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– Texas Society of Association Executives

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Books by Celeste Headlee:

Speaking of Race: Why Everybody Needs to Talk About Racism―and How to Do It

A self-described “light-skinned Black Jew,” Celeste Headlee has been forced to speak about race—including having to defend or define her own—since childhood. In her career as a journalist for public media, she’s made it a priority to talk about race proactively. She’s discovered, however, that those exchanges have rarely been productive. While many people say they want to talk about race, the reality is, they want to talk about race with people who agree with them. The subject makes us uncomfortable; it’s often not considered polite or appropriate. To avoid these painful discussions, we stay in our bubbles, reinforcing our own sense of righteousness as well as our division.

Yet we gain nothing by not engaging with those we disagree with; empathy does not develop in a vacuum and racism won’t just fade away. If we are to effect meaningful change as a society, Headlee argues, we have to be able to talk about what that change looks like without fear of losing friends and jobs, or being ostracized. In Speaking of Race, Headlee draws from her experiences as a journalist, and the latest research on bias, communication, and neuroscience to provide practical advice and insight for talking about race that will facilitate better conversations that can actually bring us closer together.

This is the book for people who have tried to debate and educate and argue and got nowhere; it is the book for those who have stopped talking to a neighbor or dread Thanksgiving dinner. It is an essential and timely book for all of us.

We Need to Talk: How to Have Conversations That Matter

“We Need to Talk is an important read for a conversationally-challenged, disconnected age. Headlee is a talented, honest storyteller, and her advice has helped me become a better spouse, friend, and mother.” (Jessica Lahey, author of New York Times bestseller The Gift of Failure)

Today most of us communicate from behind electronic screens, and studies show that Americans feel less connected and more divided than ever before. The blame for some of this disconnect can be attributed to our political landscape, but the erosion of our conversational skills as a society lies with us as individuals.

And the only way forward, says Headlee, is to start talking to each other. In We Need to Talk, she outlines the strategies that have made her a better conversationalist—and offers simple tools that can improve anyone’s communication. For example:

BE THERE OR GO ELSEWHERE. Human beings are incapable of multitasking, and this is especially true of tasks that involve language. Think you can type up a few emails while on a business call, or hold a conversation with your child while texting your spouse? Think again.

CHECK YOUR BIAS. The belief that your intelligence protects you from erroneous assumptions can end up making you more vulnerable to them. We all have blind spots that affect the way we view others. Check your bias before you judge someone else.

HIDE YOUR PHONE. Don’t just put down your phone, put it away. New research suggests that the mere presence of a cell phone can negatively impact the quality of a conversation.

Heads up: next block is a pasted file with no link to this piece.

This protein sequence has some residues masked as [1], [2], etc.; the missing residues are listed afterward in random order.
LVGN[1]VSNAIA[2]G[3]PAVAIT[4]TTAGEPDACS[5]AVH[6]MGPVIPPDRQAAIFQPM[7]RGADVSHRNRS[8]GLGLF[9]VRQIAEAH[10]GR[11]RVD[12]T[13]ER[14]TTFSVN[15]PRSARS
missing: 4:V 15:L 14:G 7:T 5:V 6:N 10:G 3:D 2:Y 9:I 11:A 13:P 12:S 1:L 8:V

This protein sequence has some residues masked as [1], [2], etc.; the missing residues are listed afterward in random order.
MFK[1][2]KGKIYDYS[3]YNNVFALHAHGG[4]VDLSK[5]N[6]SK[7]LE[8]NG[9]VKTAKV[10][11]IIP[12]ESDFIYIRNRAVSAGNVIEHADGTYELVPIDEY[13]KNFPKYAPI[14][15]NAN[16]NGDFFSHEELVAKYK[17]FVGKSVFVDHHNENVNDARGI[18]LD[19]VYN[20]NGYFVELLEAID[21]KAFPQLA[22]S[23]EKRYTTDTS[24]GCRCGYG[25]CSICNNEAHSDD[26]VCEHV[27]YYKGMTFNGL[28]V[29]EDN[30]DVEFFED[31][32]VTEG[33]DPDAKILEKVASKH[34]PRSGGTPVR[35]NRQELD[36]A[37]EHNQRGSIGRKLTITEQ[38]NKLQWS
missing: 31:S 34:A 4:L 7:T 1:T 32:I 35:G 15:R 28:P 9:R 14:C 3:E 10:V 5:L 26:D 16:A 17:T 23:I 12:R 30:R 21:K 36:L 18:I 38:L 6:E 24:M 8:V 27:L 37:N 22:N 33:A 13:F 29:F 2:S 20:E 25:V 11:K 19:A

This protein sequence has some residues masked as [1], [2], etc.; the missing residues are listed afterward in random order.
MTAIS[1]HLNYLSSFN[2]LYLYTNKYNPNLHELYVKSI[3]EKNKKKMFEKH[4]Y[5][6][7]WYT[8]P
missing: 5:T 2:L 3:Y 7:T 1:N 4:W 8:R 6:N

Whether you’re struggling to communicate with your kid’s teacher at school, an employee at work, or the people you love the most—Headlee offers smart strategies that can help us all have conversations that matter.

Do Nothing: How to Break Away from Overworking, Overdoing, and Underliving

We work feverishly to make ourselves happy. So why are we so miserable?

Despite our constant search for new ways to optimize our bodies and minds for peak performance, human beings are working more instead of less, living harder not smarter, and becoming more lonely and anxious. We strive for the absolute best in every aspect of our lives, ignoring what we do well naturally and reaching for a bar that keeps rising higher and higher. Why do we measure our time in terms of efficiency instead of meaning? Why can’t we just take a break?

In Do Nothing, award-winning journalist Celeste Headlee illuminates a new path ahead, seeking to institute a global shift in our thinking so we can stop sabotaging our well-being, put work aside, and start living instead of doing. As it turns out, we’re searching for external solutions to an internal problem. We won’t find what we’re searching for in punishing diets, productivity apps, or the latest self-improvement schemes. Yet all is not lost – we just need to learn how to take time for ourselves, without agenda or profit, and redefine what is truly worthwhile.

Pulling together threads from history, neuroscience, social science, and even paleontology, Headlee examines long-held assumptions about time use, idleness, hard work, and even our ultimate goals. Her research reveals that the habits we cling to are doing us harm; they developed recently in human history, which means they are habits that can, and must, be broken. It’s time to reverse the trend that’s making us all sadder, sicker, and less productive, and return to a way of life that allows us to thrive.

Heard Mentality: An A-Z Guide to Take Your Podcast or Radio Show from Idea to Hit

This book guides you through the process of creating a radio show or podcast from the initial idea to the finished production. Drawing on the experience of national broadcasters like Steve Inskeep, Susan Stamberg, and Michel Martin of NPR, this book includes a collective 400 years of wisdom about broadcasting and audio. It also includes a detailed guide to doing great interviews, recruiting the best talent, and staffing your show. There’s also a removable guide you can hand to producers on your staff and helpful templates you can duplicate to begin producing your podcast or show immediately.